Bambar Baini

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Shri Devi Bambar Baini
Shri Devi Bambar Beni
Panoramic view of the yagna sthala

Bambar Baini is the regional incarnation of the Devi (Mother Goddess) closely identified with Amba:[1] Her name means "powerful goddess of shakti riding the lion," and she resides on a hill located at town of Laundi

Hindu temple of Sri Devi Bambar Baini ji is located on top of the hill around 1 km from the heart of the town of Laundi. Laundi is situated in Chhatarpur district of Madhya Pradesh in India. Devotees and visitors reach to the temple after climbing approximately 450 steps to the top of the hill. Thousands of devotees throng the temple all round the year. It is estimated that this place of worship may be in existence from 17-18th century. In front of the temple, a picturesque pond can be seen down the hill. It is an important religious place of the Bundelkhand.

The Bambar Baini temple itself is one of the most important pilgrimage sites in the local area, attracting thousands of visitors each year, particularly for Navaratri Mela in April and October every year, which are the days of annual fasting by Hindus.

Transport[edit]

The nearest civil airport is Khajuraho. Mahoba, Khajuraho and Harpalpur Railway Stations are located nearby, linking it to some major towns and cities of India.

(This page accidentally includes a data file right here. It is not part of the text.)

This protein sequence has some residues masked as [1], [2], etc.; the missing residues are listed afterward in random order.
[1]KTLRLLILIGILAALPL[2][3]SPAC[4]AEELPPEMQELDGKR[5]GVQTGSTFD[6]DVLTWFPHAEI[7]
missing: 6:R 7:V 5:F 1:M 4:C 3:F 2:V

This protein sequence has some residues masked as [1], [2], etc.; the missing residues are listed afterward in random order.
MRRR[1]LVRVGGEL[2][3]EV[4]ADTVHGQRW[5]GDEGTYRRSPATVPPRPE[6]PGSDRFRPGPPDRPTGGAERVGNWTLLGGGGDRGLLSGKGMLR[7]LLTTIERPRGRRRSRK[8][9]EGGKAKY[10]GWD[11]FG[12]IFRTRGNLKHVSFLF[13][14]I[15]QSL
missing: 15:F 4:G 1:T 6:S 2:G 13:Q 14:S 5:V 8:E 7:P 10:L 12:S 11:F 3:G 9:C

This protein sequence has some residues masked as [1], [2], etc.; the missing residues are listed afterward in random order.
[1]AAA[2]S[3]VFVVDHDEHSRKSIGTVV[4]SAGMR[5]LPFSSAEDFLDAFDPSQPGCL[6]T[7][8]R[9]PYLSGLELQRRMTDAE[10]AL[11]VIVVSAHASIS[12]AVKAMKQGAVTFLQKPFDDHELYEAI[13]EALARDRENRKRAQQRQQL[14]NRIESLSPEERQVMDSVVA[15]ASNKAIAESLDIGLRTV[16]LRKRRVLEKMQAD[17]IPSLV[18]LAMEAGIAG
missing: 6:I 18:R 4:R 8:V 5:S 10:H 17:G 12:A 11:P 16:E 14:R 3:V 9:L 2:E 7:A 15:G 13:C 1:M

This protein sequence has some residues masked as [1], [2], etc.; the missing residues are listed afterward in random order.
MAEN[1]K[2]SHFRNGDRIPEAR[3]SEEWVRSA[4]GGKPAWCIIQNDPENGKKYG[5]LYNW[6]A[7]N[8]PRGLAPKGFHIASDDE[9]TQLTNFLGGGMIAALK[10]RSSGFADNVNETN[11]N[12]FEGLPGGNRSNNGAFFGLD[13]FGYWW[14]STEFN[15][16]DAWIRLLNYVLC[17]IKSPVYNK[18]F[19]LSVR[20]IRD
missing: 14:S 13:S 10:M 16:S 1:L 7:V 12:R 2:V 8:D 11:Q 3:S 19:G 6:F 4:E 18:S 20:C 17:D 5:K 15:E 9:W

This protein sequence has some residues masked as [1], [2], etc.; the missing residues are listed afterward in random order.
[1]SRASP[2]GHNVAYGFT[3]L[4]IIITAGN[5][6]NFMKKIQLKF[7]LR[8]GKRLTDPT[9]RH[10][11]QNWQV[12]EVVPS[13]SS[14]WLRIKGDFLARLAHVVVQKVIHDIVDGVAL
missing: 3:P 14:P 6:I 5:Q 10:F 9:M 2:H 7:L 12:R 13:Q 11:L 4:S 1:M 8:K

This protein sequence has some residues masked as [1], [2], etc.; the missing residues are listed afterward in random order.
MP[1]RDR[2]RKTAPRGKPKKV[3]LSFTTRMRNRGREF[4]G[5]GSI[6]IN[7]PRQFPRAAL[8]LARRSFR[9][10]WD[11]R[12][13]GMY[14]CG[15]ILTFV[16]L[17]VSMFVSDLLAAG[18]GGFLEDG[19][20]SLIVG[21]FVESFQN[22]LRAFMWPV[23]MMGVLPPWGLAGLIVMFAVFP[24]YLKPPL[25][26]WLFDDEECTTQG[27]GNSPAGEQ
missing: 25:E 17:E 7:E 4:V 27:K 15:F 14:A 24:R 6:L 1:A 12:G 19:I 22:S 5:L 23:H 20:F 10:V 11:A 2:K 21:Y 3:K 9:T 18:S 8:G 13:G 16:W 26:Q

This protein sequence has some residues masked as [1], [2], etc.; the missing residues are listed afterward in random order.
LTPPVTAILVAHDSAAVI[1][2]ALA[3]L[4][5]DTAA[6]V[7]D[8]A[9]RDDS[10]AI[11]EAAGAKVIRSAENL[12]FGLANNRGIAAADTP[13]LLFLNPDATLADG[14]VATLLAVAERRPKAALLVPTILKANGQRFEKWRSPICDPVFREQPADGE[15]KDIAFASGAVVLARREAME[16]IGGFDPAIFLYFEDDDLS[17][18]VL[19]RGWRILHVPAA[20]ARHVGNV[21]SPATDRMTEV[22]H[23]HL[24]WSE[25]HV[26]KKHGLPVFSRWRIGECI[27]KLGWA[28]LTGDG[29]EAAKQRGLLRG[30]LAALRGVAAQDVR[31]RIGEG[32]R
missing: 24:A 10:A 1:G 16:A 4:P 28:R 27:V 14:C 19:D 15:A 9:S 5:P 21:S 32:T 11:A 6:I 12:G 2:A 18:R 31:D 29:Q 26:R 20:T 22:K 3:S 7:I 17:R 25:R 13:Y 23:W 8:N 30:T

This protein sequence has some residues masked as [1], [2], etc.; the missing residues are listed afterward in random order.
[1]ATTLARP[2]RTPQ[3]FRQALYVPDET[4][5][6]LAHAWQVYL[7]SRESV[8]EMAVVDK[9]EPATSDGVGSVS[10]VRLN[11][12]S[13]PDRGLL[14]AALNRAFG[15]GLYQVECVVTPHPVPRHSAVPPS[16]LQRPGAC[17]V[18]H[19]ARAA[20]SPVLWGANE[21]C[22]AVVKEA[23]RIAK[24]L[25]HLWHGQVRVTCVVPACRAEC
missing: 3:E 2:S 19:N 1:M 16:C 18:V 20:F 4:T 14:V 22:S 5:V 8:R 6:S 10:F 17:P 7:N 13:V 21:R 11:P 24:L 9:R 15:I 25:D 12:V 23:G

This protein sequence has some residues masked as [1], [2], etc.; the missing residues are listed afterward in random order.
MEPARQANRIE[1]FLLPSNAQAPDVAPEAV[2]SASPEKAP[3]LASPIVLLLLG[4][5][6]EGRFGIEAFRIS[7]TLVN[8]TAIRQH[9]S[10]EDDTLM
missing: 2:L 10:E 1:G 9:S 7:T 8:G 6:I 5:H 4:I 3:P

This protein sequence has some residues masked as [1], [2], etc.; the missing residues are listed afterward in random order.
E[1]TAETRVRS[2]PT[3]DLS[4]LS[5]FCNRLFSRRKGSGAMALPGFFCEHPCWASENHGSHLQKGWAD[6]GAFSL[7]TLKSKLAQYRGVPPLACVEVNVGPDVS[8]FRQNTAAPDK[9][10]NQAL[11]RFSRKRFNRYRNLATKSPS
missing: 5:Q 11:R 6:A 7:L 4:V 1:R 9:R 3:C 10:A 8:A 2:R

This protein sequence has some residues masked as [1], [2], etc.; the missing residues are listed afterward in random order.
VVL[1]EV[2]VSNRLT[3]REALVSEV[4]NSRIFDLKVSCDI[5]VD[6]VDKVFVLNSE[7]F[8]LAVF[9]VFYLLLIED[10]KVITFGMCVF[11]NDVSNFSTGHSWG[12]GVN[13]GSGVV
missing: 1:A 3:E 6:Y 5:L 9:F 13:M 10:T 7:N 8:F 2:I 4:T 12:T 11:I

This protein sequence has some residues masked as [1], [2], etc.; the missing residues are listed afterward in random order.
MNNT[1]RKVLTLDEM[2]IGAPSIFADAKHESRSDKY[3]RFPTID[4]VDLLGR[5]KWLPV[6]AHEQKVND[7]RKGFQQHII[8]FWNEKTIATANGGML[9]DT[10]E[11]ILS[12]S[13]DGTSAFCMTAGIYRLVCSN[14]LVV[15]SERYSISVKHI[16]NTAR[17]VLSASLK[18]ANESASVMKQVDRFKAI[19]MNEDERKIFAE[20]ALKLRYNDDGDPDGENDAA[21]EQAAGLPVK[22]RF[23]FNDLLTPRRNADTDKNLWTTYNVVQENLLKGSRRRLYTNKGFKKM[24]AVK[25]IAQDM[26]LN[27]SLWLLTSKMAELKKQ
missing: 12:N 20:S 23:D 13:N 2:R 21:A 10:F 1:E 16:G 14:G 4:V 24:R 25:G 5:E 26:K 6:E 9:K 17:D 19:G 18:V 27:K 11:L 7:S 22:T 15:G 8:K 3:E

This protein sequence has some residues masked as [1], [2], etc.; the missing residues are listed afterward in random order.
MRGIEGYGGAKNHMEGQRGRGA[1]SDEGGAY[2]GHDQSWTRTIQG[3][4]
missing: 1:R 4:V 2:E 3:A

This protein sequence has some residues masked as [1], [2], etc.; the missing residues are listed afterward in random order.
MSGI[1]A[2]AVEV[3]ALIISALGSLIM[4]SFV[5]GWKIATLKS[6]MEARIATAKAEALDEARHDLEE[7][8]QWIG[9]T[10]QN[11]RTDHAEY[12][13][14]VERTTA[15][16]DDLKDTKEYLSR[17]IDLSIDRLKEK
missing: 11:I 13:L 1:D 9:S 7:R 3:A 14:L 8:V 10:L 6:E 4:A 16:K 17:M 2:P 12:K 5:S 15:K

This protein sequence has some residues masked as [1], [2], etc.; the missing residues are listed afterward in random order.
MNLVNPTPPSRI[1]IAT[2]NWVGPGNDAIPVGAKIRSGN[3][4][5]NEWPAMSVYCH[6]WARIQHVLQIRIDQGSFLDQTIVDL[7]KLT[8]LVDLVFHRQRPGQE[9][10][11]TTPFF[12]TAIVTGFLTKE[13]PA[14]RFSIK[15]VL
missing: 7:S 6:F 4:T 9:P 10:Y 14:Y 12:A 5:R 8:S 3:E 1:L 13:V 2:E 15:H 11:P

Origins[edit]

One of the most persistent mythologies, concerning the origin of worship at the site, is associated with the dream that was experienced by a local priest. It is said that the devi came to priest in his dream and told him about her whereabouts on the top of the hill. Next morning, when the priest and some other senior responsible citizens of Laundi went up the hill braving their life, they found the inscription of devi in a small hole on a big rock covering a large cave.

Those days the hill was full of wild animals like lions, tigers etc. Therefore, locals believe that the devi was duly named as 'Babbar Vahini' i.e. riding the lion, which later with the passage of time became 'Bambar baini'. The people of the town then decided to build a temple on the rock itself. The long staircase came up later, and work for improvement in temple and the access still continues till date.

Iconography[edit]

Bambar Baini is inscribed in a hole on a big rock as a young petite goddess. She is ornately dressed, typically wearing a sari and opulent jewelry. It is difficult to take photographs of original inscription because of inadequate light in the hole in the rock.

References[edit]

  1. ^ Lala Ramcharan Lal. Ram Ram Bhaj Lev Neeraj Prakashan, Chhatarpur p. 58-59

Further reading[edit]

  • Lala Ramcharan Lal(1880–1942),February 2000.Ram Ram Bhaj Lev (Bundeli Lok Bhajan), Published by- Brij Bhushan Khare, Neeraj Prakashan, Chhatarpur.
  • David Kinsley',Hindu Goddesses: Vision of the Divine Feminine in the Hindu Religious Traditions, (ISBN 81-208-0379-5)